|Average Year With Insurance||Average Year Without Insurance||Savings by Having Insurance|
Now let's dig into a really bad year. On top of the work described in the previous section, you also need a root canal and a crown. Ouch!
Now, not only are the root canal and crown incredibly expensive, but you only have $130 left in that annual maximum. That means that you don't get the full 50% copayment for these services, but rather, only $130 of the $1700 bill will be covered. You're not saving as much as you thought you were going to when you signed up for that insurance plan. Double ouch.
|Bad Year With Insurance||Bad Year Without Insurance||Savings by Having Insurance|
Over a five year period, a typical patient might have three good years, one average year, and one bad year.
|Five Years With Insurance||Five Years Without Insurance||Savings by Having Insurance|
Also, there is one way you might be able to get a good deal on dental insurance if it isn't offered through your employer and you aren't married. If you have a significant other that you live with but you aren't married (legally or otherwise), in some states and with some plans, you can qualify as a domestic partner regardless of whether you are a same sex couple. You may have to live together for a certain period of time, like six months, before you officially qualify. On the other hand, some insurance companies will make you jump through serious hoops to get your totally legit same-sex domestic partner on your insurance plan. It sounds terribly unfair, but I imagine the rules are in place to prevent people from claiming their roommates as domestic partners or something. (How this is good for the insurance company's bottom line is beyond me -- for many people, their only options are cheap insurance or no insurance. In most cases, I imagine that insurance companies are only losing money by preventing potential customers from getting insurance, regardless of whether they're in a relationship or the nature of that relationship. How does being in a heterosexual relationship make one a better insurance risk?)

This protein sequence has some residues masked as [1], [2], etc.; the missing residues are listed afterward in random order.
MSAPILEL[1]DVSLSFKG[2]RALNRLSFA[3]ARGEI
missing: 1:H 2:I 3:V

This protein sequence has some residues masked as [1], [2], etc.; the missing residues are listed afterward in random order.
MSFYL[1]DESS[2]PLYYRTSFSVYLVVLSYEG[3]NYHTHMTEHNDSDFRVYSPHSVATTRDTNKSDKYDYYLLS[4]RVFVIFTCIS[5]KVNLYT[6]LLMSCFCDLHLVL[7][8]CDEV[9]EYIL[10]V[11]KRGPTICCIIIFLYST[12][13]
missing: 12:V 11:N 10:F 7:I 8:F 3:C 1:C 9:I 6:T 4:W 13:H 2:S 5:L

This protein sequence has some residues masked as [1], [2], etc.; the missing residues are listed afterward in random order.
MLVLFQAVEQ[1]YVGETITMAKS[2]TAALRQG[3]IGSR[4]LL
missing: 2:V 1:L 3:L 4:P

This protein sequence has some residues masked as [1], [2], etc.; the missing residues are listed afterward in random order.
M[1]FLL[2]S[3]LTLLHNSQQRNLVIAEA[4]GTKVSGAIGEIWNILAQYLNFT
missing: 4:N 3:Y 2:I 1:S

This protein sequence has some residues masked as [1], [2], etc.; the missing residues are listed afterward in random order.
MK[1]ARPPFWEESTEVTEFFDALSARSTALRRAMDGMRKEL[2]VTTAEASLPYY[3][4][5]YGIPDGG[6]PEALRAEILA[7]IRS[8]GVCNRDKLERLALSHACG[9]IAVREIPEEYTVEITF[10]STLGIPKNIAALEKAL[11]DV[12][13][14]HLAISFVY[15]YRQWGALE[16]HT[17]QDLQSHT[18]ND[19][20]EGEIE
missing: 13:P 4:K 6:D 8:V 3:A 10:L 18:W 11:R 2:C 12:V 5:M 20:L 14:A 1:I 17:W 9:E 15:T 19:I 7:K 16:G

To sum up, the lesson here is that you probably shouldn't buy dental insurance unless you can get it cheaply as part of a group plan that will get you significant discounts on both the premiums and the dental work itself. While the monthly dental insurance premiums don't cost much more than a basic cell phone plan, those payments really add up. Add to that a low annual maximum, and you're unlikely to win the dental insurance game, even if your teeth have frequent problems.
One final note: don't go into or add to your credit card to pay your dental bills -- most dentists will work out a payment plan with you if you don't have the savings or the cash flow to pay your bill all at once. Following your dentist’s recommendations for at-home oral care and not neglecting your regular cleanings every six months are the best way for most people to save on dental care.
Photo by greefus groinks